They say you haven’t ‘made it’ until you have a beer named after you.

Well, maybe it’s just me who says that. But it is a huge honour to have Leishman Lager get off the ground so well in its first three years.

In 2016, I approached Back Bay Brewing Co, whose beer I already loved in my local Virginia Beach, and said I wanted to sell a beer as a once-off to raise money for the Begin Again foundation.

For those who don’t know, my wife Audrey survived a near-fatal case of toxic shock syndrome in 2015. It was a really tough time in our lives, but somehow we were among the lucky few who pulled through. After that, we launched the Begin Again foundation to provide financial assistance to American families experiencing medical and life crises.

I thought having a novelty beer which we served at a Begin Again gala would be a good way to raise some money for the foundation. But, as we went through the brewing process, I started to realise it could be a pretty good drop.

Leishman Lager

During the brewing process, I was asked what type of beers I liked. First and foremost, the idea was that it should be an Australian-style lager. We went from there. I’m pretty happy to say that three years later, the recipe is not that different to that first batch brewed in 2016.

Once we got through the first batch, we realised it was too good not to brew again. A few people started trying it and all the feedback was that it tasted great. During the next couple of years, it grew in popularity and people started asking me where they could buy it. On draft, Leishman Lager is available in stores in my adopted home state of Virginia and at about 100 restaurants and bars there.

“We realised it was too good not to brew again.”

We had not put it in cans until this year and the first batch of 7,200 sold out in less than a month. Some very talented people helped come up with the logo – and the artwork for the can – and it means Leishman Lager looks as good as it tastes.

We’re now awaiting the approval of a US Food and Drug Administration licence to sell nationally across the US. That should take about four to six months. Once we’re hopefully approved and selling nationally, the goal is to have a portion of the proceeds pay for the variety of programs we run for families through Begin Again.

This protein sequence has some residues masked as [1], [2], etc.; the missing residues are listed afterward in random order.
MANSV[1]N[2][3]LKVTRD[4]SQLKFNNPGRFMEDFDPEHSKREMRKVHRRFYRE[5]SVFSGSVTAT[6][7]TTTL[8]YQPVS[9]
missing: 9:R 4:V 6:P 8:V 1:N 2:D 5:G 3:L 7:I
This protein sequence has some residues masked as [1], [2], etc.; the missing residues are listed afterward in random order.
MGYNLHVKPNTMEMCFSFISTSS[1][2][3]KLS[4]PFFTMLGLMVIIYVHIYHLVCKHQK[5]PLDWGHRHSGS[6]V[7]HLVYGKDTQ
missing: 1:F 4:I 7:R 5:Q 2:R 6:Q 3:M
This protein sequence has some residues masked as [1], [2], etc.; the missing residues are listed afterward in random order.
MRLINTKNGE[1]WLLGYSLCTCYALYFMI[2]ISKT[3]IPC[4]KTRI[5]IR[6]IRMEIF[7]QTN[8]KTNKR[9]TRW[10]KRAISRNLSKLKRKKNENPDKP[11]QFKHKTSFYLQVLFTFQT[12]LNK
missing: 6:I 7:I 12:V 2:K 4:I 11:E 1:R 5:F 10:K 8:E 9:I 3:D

We officially launched the beer in late June in Virginia and I have to say, it’s pretty satisfying having something that’s so enjoyable succeed and raise money for a cause that is close to my and Audrey’s hearts.

I’ve let some Australian media who cover the PGA Tour try Leishman Lager, and I’m glad to say I have their tick of approval. The exposure helps a lot, and recently the PGA Tour filmed a clip at my house in Virginia Beach. It was a lot of fun, and they detailed my obsession with my lawn and how I mow it daily. Growing and cutting grass is a hobby of mine and it’s kind of an escape. It’s something to continually work on. Leishman Lager got a bit of airtime in the clip because it really is the type of beer you crack on the back lawn after you’ve just mowed the grass. There was a shot where I had to crack a Leishman Lager, walk towards the camera and take a sip. I made sure I took a couple of takes to get it right!

Reading this in Australia, you’re probably wondering when Leishman Lager is going to be available back home. I would guess it will take longer than 12 months, but hopefully less than two years. Because of import taxes, it makes much more sense to brew it in Australia for domestic customers. We just have to look into the logistics of that. But I’m excited for Australians to be able to drink it.

I’ve joked that I’ve appointed myself Chief Quality Control Officer of Leishman Lager. And I’m looking forward to my new role. Cheers!

Leishman Lager is an approachable, sparkling lager born on the fairway. It combines elements of classic Australian bittering hops and German noble varietals to balance out the bready and toasted malt backbone with subtle spicy and floral notes. Perfect for 18 holes or backyard gatherings.

Marc Leishman spoke with Evin Priest